School Bus Fleet

October 2014

A management & maintenance magazine for school transportation fleets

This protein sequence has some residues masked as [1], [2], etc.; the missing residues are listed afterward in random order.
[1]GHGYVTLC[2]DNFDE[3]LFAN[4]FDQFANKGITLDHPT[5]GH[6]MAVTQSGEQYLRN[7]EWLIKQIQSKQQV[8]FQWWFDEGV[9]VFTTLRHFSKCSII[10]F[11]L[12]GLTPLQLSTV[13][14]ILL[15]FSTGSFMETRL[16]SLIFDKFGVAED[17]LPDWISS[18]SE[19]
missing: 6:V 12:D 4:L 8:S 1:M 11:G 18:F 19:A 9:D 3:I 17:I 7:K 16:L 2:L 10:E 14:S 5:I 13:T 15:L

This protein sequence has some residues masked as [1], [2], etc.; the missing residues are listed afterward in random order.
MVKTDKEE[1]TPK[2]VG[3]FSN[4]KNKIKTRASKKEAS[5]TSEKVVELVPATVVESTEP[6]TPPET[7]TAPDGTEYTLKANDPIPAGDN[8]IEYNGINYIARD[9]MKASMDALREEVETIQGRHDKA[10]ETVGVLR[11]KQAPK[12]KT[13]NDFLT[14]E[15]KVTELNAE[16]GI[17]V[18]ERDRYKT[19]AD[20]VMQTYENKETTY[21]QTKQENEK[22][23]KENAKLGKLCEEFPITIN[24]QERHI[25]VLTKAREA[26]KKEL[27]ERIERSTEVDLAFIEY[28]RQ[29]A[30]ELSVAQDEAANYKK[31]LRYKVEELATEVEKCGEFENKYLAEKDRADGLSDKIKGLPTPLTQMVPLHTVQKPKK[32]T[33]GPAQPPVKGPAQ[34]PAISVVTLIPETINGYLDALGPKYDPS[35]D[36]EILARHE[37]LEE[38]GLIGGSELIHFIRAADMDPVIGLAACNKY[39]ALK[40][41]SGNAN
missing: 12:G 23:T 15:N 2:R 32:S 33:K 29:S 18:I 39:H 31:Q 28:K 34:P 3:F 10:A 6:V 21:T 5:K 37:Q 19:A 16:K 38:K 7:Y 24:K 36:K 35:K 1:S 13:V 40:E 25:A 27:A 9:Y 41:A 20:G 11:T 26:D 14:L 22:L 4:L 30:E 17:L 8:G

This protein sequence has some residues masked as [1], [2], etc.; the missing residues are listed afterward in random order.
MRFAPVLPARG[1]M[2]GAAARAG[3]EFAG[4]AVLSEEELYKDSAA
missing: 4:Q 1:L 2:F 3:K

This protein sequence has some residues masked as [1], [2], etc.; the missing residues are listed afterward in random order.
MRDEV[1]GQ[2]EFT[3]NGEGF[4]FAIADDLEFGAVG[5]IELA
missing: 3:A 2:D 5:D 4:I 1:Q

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8 S C H O O L B U S F L E E T • O C T O B E R 2 0 1 4 National stop-arm survey counts 76K violations BY THOMAS MCMAHON cle passing her school bus as she was crossing the street. In the 2012-13 school year, six chil- dren in the U.S. were fatally struck by vehicles passing their school bus, according to national data compiled by the Kansas State Department of Education. "Any driver who passes a stopped school bus illegally is endangering children and his or her future," Chris- tensen said. "These results highlight the potentially tragic consequences of saving a few seconds by passing a school bus. It can be devastating not only for the victims and their families, but also for the motorist who hits a child and will have to live with the sad consequences." Detailed results from the NASDPTS survey for 2014 and previous years can be found at stoparm. Tens of thousands of vehicles con- tinue to illegally pass school buses across the nation each day, according to the results of this year's nation- wide survey of stop-arm running. More than 97,000 school bus driv- ers in 29 states participated in the 2014 edition of the annual survey, which is spearheaded by the National Association of State Directors of Pupil Transportation Services (NASDPTS). A total of 75,966 stop-arm viola- tions were counted in one day. NAS- DPTS offcials said that this sample points to more than 13 million viola- tions in a 180-day school year. "We know that students are far safer in school buses, but when they are outside the bus, they are more vulnerable to injury or death," NAS- DPTS President Max Christensen said. "There are nearly a half million school buses on the road each day in the United States. This survey cap- tured only a fraction of the violations that bus drivers and traffc offcers know all too well are occurring each and every day." Here are some key details on the 2014 survey results: • Of the total 75,966 stop-arm vio- lations counted, 98% were on the left side of the bus (the driver's side), and the other 2% were on the right side. • More vehicles passed buses from the front (58%) than from the rear (42%). • 45% of the violations occurred in the morning, 5% were mid-day and 50% were in the afternoon. This is the fourth year that NAS- DPTS has conducted the national sur- vey. The annual totals have ranged from a high of 88,025 in 2012 to a low of 75,966 violations this year. The number of school bus drivers partic- ipating has varied each year, which may explain the fuctuations in the vi- olation totals. Many states have taken steps to cut down on illegal passing of school buses, including increasing the pen- alties for violations, launching pub- lic awareness and law enforcement campaigns, and allowing the use of exterior cameras on school buses to capture violations. In June, South Carolina enacted a law allowing the use of stop-arm cameras. In March, Wyoming passed a bill that requires all school buses to have stop-arm cameras as of the 2016-17 school year. Up to $5 million will be appropriated to reimburse school dis- tricts for 100% of the costs of the vid- eo surveillance systems. The Wyoming bill was spurred by a 2011 incident in which an 11-year-old girl was struck and killed by a vehi- news alert news alert More vehicles passed school buses from the front (58%) than from the rear (42%). Of the total 75,966 stop-arm violations counted, 98% were on the left side of the school bus (the driver's side). Side of bus Right: 2% Left: 98% Direction of violation From rear: 42% From front: 58% 98 49 0 2 42 21 0 29 58

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